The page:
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This paper examines three online therapy services located in California, specifically, PsychotherapyHELP, American Counseling Institute and Email Therapy Online, and notes that the practice lacks standardization and oversight. The paper addresses online therapy's approach to ethics and the question of effectiveness, and discusses the main benefit of online therapy that is the facilitation of communications. The paper relates that most mainstream professional and regulatory commissions view online therapy cautiously, which seems to be the correct stance. The paper concludes that the best recommendation would be that a client seek out face to face (F2F) therapy and, as an adjunct, maintain a digital connection to his therapist, amalgamating the advantages of both online and F2F therapy.
From the Paper:"PsychotherapyHELP is owned and operated by Paul J. Hannig, PhD, MFT, who is host of a cable program, Odyssey, revolving around psychotherapy. What subject Dr. Hannig's degree is in is open to debate as his web site does not say, nor do various other sources consulted on the Internet. Presumably, his focus was in psychology of some sort - evidenced by his work in the field, which includes a number of self-help books. However, herein is illustrated a primary problem with online therapists: verifying their credentials. The Internet is home to more mountebanks than any traveling soap-box ever was; at least one online therapy web site - located in New Jersey - is operated by a man who lists his MS as a credential, which under investigation proved to be awarded in an engineering field. Other sites present therapists who clearly have no formal education in psychology - in one some therapists listed their personal experience as survivors of traumatic events in place of credentials - but many sites are run by experienced therapists with proven credentials who also maintain private, F2F practices. It would be advisable that any client considering online therapy do thorough research; this is one clear instance where, while some boards offer standardized codes of ethics, the industry tends to regulate itself according to in-house rules and the profit incentive."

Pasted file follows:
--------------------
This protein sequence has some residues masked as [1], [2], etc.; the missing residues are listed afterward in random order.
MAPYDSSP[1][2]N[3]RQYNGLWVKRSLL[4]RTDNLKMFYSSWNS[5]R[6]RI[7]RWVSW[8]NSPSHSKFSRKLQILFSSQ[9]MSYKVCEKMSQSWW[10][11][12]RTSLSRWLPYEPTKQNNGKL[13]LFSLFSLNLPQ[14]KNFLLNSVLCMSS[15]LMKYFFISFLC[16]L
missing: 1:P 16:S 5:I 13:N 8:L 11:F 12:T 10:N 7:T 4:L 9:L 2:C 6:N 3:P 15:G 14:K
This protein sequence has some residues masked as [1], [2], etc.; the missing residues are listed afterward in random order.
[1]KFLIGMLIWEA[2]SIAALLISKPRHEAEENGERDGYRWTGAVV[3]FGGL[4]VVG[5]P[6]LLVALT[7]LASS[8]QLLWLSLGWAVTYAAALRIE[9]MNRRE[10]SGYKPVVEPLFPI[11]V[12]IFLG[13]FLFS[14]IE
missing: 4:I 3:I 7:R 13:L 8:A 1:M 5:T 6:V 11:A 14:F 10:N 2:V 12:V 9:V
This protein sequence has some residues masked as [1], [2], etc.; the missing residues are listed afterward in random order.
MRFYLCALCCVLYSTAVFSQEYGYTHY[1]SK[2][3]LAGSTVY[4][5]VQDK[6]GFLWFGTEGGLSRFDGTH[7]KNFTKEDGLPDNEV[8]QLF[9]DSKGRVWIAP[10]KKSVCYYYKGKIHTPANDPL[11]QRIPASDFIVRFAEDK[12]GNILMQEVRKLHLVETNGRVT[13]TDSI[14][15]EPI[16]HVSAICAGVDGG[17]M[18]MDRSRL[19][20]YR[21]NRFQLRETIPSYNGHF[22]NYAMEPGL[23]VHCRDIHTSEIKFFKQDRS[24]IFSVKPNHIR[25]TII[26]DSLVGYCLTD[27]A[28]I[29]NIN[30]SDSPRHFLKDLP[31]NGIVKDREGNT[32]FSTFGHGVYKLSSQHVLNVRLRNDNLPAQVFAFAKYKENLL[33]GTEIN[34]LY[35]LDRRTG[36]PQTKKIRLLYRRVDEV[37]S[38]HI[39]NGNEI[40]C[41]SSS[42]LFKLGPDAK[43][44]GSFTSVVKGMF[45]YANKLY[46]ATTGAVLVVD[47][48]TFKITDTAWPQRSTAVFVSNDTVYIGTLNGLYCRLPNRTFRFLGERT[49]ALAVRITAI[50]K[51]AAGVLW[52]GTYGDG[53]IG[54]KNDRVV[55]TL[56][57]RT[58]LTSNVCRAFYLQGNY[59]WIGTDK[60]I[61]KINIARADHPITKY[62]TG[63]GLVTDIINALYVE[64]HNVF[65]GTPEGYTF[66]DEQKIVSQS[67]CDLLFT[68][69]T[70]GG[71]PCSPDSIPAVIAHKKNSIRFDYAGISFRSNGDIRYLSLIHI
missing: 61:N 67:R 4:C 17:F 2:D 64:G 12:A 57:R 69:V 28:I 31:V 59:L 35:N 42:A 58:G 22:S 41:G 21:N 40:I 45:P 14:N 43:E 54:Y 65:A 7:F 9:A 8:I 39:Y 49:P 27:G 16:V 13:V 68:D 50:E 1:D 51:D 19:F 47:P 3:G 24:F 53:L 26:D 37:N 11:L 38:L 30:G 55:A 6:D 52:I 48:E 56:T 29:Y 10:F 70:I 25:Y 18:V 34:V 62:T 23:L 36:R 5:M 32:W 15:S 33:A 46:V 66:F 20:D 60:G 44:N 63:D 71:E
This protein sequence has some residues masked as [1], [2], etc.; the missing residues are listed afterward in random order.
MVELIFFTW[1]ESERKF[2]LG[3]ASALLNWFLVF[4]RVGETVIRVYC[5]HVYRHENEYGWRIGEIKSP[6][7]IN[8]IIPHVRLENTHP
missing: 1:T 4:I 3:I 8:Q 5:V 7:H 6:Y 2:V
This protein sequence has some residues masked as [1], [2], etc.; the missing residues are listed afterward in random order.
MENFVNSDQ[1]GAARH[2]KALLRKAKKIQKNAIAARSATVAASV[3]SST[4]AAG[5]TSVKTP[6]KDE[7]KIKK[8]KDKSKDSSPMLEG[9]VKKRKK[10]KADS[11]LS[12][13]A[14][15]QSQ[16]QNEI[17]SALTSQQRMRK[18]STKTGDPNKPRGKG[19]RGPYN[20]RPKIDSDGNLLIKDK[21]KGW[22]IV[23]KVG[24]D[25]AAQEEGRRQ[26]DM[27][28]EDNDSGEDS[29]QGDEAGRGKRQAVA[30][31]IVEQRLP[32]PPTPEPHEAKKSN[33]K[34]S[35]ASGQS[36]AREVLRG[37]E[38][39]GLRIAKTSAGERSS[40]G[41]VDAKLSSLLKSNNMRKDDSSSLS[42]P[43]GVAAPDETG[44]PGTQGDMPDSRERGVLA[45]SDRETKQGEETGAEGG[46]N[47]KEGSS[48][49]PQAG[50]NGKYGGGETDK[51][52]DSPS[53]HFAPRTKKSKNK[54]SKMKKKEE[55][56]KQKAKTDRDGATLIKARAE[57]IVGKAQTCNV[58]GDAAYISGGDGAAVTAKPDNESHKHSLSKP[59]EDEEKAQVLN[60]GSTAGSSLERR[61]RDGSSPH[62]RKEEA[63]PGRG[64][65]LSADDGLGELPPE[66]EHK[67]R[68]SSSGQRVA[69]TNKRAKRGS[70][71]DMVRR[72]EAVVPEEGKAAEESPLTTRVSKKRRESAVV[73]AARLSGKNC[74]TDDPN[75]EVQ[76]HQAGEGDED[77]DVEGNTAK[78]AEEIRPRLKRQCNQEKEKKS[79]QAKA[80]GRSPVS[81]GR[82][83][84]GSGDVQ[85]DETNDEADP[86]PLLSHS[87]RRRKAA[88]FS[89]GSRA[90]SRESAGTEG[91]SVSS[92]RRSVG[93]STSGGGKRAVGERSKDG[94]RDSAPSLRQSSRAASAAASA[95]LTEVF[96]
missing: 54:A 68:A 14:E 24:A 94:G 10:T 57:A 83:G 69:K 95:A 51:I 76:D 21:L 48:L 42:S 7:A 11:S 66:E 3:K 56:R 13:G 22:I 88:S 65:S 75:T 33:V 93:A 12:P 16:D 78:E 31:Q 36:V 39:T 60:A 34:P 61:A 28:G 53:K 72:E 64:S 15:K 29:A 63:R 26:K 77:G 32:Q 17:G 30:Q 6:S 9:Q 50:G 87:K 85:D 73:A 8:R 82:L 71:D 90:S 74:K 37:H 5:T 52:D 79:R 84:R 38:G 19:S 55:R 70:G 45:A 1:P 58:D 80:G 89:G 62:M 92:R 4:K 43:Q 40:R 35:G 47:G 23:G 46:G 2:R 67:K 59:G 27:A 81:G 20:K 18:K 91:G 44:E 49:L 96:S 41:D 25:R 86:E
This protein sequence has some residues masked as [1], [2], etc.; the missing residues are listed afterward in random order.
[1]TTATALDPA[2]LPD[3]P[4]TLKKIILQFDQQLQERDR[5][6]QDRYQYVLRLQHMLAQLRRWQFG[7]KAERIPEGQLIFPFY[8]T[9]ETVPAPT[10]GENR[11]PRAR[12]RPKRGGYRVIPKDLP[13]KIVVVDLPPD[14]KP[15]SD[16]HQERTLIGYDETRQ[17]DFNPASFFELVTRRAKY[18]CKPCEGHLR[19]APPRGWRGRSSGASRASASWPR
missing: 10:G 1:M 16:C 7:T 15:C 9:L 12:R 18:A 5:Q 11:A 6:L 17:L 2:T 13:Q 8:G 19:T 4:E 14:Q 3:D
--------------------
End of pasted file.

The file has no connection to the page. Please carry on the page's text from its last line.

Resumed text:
Sample of Sources Used:
- Paul J. Hannig, PhD, MFT (n.d.) Online Therapy, Creating Change Through Email Counseling, Retrieved 27 March 2010 from PsychotherapyHelp website: http://www.nvo.com/psych_help/onlinepsychotherapy/
- Email Therapy Online | Email Counseling with Dr. Carrie, (n.d.) Retrieved 27 March 2010 from Email Therapy Online website: http://emailtherapyonline.com/index.html
- JDToellner.com Counselme.com for Online and Telephone Counseling, (n.d.) Retrieved 27 March 2010 from American Counseling Institute website: http://www.counselme.com/index.htm
- King, S. A & Moreggi, D. (1998). Internet therapy and self help groups - the pros and cons. In J. Gackenbach (Ed.), Psychology and the Internet: Intrapersonal, Interpersonal and Transpersonal Implications (pp. 77-109). San Diego, CA: Academic Press.
Cite this Term Paper:
Online Therapy in California (2013, January 02) Retrieved September 18, 2020, from https://www.academon.com/term-paper/online-therapy-in-california-152120/
"Online Therapy in California" 02 January 2013. Web. 18 September. 2020. <https://www.academon.com/term-paper/online-therapy-in-california-152120/>